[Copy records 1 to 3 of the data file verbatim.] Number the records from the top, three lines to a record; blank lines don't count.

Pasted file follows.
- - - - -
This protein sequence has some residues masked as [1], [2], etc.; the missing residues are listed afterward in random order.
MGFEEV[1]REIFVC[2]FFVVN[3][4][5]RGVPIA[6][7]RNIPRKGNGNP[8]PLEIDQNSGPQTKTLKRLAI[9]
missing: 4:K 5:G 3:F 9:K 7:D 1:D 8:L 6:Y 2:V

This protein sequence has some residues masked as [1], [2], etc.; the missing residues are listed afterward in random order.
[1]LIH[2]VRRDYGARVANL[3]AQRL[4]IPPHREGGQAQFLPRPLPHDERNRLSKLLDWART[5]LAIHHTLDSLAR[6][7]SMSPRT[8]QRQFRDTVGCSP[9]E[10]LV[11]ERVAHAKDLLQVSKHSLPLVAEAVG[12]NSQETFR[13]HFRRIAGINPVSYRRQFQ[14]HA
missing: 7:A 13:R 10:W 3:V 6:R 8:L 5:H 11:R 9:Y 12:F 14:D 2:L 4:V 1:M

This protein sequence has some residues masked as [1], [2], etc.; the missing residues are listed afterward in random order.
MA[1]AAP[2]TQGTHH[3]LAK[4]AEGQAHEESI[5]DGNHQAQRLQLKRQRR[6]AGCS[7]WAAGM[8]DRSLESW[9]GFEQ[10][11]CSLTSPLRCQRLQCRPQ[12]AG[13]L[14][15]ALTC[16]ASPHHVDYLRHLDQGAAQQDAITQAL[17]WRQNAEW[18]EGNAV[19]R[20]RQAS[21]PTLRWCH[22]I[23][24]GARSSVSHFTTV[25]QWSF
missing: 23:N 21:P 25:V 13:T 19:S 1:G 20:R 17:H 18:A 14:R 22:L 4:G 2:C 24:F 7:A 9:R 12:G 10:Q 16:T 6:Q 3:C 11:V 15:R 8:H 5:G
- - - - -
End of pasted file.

This protein sequence has some residues masked as [1], [2], etc.; the missing residues are listed afterward in random order.
MGFEEV[1]REIFVC[2]FFVVN[3][4][5]RGVPIA[6][7]RNIPRKGNGNP[8]PLEIDQNSGPQTKTLKRLAI[9]
missing: 4:K 5:G 3:F 9:K 7:D 1:D 8:L 6:Y 2:V

This protein sequence has some residues masked as [1], [2], etc.; the missing residues are listed afterward in random order.
[1]LIH[2]VRRDYGARVANL[3]AQRL[4]IPPHREGGQAQFLPRPLPHDERNRLSKLLDWART[5]LAIHHTLDSLAR[6][7]SMSPRT[8]QRQFRDTVGCSP[9]E[10]LV[11]ERVAHAKDLLQVSKHSLPLVAEAVG[12]NSQETFR[13]HFRRIAGINPVSYRRQFQ[14]HA
missing: 7:A 13:R 10:W 3:V 6:R 8:L 5:H 11:R 9:Y 12:F 14:D 2:L 4:V 1:M

This protein sequence has some residues masked as [1], [2], etc.; the missing residues are listed afterward in random order.
MA[1]AAP[2]TQGTHH[3]LAK[4]AEGQAHEESI[5]DGNHQAQRLQLKRQRR[6]AGCS[7]WAAGM[8]DRSLESW[9]GFEQ[10][11]CSLTSPLRCQRLQCRPQ[12]AG[13]L[14][15]ALTC[16]ASPHHVDYLRHLDQGAAQQDAITQAL[17]WRQNAEW[18]EGNAV[19]R[20]RQAS[21]PTLRWCH[22]I[23][24]GARSSVSHFTTV[25]QWSF
missing: 23:N 21:P 25:V 13:T 19:S 1:G 20:R 17:H 18:A 14:R 22:L 4:G 2:C 24:F 7:A 9:R 12:G 10:Q 16:T 6:Q 3:C 11:V 15:R 8:H 5:G